How it this different from the proposed behavior for hashes? hash1 |= hash2 discards any duplicate values in hash2 and adds the rest to hash1. ("Duplicate" here means corresponding to the same key.)

#20 Updated by Matthew Kerwin 8 months ago

=begin
I still believe the original proposal is the most useful:

class Hash
  def | other_hash
    other_hash.merge self
  end
end

Or, if taking the code from active support:

class Hash
  def reverse_merge(other_hash) other_hash.merge(self); end
  alias :| :reverse_merge
end

Use-case:

def foo options={}
  options |= {a:1, b:2}
end

Note: this is different from kwargs if you're going to operate on the hash as a whole:

def foo options={}
  options |= {a: 1, b: 2}
  do_something_with options
end

def bar a: 1, b: 2, **options
  #do_something_with( {a: a, b: b} + options ) ??
end

=end

#21 Updated by Rodrigo Rosenfeld Rosas 8 months ago

Yes, you're right, I'm convinced now. +1 for it aliasing #| to
#reverse_merge.
Em 18/08/2013 18:25, "alexeymuranov (Alexey Muranov)" redmine@ruby-lang.org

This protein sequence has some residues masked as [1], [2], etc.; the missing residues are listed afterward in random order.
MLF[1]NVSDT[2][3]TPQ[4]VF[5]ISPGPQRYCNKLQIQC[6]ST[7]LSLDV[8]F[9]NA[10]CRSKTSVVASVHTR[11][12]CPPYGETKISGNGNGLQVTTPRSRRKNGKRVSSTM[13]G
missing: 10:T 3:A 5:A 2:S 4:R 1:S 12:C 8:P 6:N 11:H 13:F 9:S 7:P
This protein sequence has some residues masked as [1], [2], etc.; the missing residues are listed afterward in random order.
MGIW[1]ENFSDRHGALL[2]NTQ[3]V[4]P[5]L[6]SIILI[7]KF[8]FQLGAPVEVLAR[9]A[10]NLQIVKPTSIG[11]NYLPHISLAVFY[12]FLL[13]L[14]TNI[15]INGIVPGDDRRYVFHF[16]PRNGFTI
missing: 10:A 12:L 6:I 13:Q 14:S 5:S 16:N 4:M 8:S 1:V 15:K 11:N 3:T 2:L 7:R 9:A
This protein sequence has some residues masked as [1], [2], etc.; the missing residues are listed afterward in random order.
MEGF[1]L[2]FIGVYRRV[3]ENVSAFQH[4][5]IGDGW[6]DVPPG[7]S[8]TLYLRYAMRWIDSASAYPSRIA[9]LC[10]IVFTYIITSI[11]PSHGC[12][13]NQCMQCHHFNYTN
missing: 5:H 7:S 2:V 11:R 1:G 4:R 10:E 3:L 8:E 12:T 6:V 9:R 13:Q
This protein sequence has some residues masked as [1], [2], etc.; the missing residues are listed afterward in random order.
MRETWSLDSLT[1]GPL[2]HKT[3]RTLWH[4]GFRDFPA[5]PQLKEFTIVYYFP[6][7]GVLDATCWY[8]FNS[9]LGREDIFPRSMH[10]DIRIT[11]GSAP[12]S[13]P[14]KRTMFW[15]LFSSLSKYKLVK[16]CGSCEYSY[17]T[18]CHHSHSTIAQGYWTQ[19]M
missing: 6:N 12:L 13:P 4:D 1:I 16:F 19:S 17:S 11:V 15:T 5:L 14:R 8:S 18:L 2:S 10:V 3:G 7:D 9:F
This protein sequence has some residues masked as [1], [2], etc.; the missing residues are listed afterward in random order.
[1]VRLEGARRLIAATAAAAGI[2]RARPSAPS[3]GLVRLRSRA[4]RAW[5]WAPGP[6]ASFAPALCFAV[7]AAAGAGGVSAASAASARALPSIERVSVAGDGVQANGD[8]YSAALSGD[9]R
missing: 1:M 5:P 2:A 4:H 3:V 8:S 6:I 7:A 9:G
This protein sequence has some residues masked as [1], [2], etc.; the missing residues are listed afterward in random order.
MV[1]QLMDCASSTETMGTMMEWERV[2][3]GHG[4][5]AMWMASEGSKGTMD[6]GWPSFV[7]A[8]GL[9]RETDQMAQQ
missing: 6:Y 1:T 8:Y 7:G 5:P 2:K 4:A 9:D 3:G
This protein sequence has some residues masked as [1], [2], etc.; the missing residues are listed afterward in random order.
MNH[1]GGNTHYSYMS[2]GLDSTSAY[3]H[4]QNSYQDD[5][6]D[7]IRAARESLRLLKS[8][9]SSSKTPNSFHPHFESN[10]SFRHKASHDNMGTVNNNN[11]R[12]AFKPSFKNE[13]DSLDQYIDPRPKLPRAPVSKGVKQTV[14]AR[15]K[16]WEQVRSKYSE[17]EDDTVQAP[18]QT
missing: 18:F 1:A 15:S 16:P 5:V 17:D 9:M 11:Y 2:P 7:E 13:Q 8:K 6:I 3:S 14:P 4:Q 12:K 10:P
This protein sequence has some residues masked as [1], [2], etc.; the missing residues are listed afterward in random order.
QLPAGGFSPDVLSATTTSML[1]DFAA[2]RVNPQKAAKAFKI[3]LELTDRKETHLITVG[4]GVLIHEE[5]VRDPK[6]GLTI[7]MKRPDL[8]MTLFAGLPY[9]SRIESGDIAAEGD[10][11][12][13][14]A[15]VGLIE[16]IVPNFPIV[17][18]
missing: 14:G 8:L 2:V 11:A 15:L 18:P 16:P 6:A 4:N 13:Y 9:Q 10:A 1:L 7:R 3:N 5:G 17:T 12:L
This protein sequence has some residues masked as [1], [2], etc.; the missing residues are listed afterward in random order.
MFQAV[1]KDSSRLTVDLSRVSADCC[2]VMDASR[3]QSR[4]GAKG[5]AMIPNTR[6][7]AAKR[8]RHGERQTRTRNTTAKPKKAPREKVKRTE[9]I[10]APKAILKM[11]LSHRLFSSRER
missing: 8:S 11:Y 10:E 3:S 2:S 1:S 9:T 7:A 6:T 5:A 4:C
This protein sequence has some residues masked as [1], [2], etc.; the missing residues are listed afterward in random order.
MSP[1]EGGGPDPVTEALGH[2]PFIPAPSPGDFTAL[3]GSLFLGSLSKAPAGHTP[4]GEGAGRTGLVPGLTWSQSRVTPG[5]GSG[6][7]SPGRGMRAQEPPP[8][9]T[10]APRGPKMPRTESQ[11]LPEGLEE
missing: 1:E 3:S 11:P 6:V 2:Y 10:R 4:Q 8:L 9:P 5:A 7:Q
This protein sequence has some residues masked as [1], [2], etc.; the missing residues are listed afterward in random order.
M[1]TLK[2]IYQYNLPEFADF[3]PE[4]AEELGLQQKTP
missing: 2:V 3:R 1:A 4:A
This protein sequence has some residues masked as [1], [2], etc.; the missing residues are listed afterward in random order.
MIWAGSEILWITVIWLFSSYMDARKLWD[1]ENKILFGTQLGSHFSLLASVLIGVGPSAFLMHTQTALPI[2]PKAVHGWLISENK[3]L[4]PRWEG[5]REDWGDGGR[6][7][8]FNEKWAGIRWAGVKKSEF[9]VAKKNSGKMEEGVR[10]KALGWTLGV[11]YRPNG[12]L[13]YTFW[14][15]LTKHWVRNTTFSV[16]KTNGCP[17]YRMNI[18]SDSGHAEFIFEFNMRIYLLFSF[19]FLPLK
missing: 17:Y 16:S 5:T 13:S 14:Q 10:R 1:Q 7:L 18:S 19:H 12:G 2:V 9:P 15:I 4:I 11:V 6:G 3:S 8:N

escreveu:

Issue #7739 has been updated by alexeymuranov (Alexey Muranov).

rosenfeld (Rodrigo Rosenfeld Rosas) wrote:

I'm not sure to be honest. I believe that's because in my head when I
perform set1 |= set2 I read it as "discard any duplicate values in set2
when merging the values to set1" or "merge all values from set2 that are
not present in set1". I never think of it as "remove any values in set1
that also happen to be present in set 2 then add all values of set2 to
set1".

How it this different from the proposed behavior for hashes? hash1 |=

hash2 discards any duplicate values in hash2 and adds the rest to hash1.

Feature #7739: Define Hash#| as Hash#reverse_merge in Rails
https://bugs.ruby-lang.org/issues/7739#change-41261

Author: alexeymuranov (Alexey Muranov)
Status: Assigned
Priority: Normal
Assignee: matz (Yukihiro Matsumoto)
Category: core
Target version: next minor

=begin
I suggest for to define (({Hash#|})) as (({Hash#reverse_merge})) in
((Rails)), in my opinion this would correspond nicely to (({Set#|})), to
the logical (({#||})) and to the bitwise (({#|})):

{ :a => 1, :b => 2 } | { :b => 1, :c => 2 } # => { :a => 1, :b => 1, :c
=> 2 }
=end

http://bugs.ruby-lang.org/

#22 Updated by Fuad Saud 8 months ago

Sorry, I swapped | for + in the last message.
On Aug 18, 2013 5:01 PM, "David MacMahon" davidm@astro.berkeley.edu wrote:

On Aug 18, 2013, at 12:34 PM, fuadksd (Fuad Saud) wrote:

Matz rejected (({+})) for merging, as it is different than addition.

My understanding was that Matz rejected #+ for merging because of a
concern about how to resolve key conflicts. Maybe his concern can be
addressed by providing two Hash operators (e.g. #| for reverse_merge-like
behavior and #+ for merge-like behavior) each with distinct and well
defined resolutions for conflicting keys.

Dave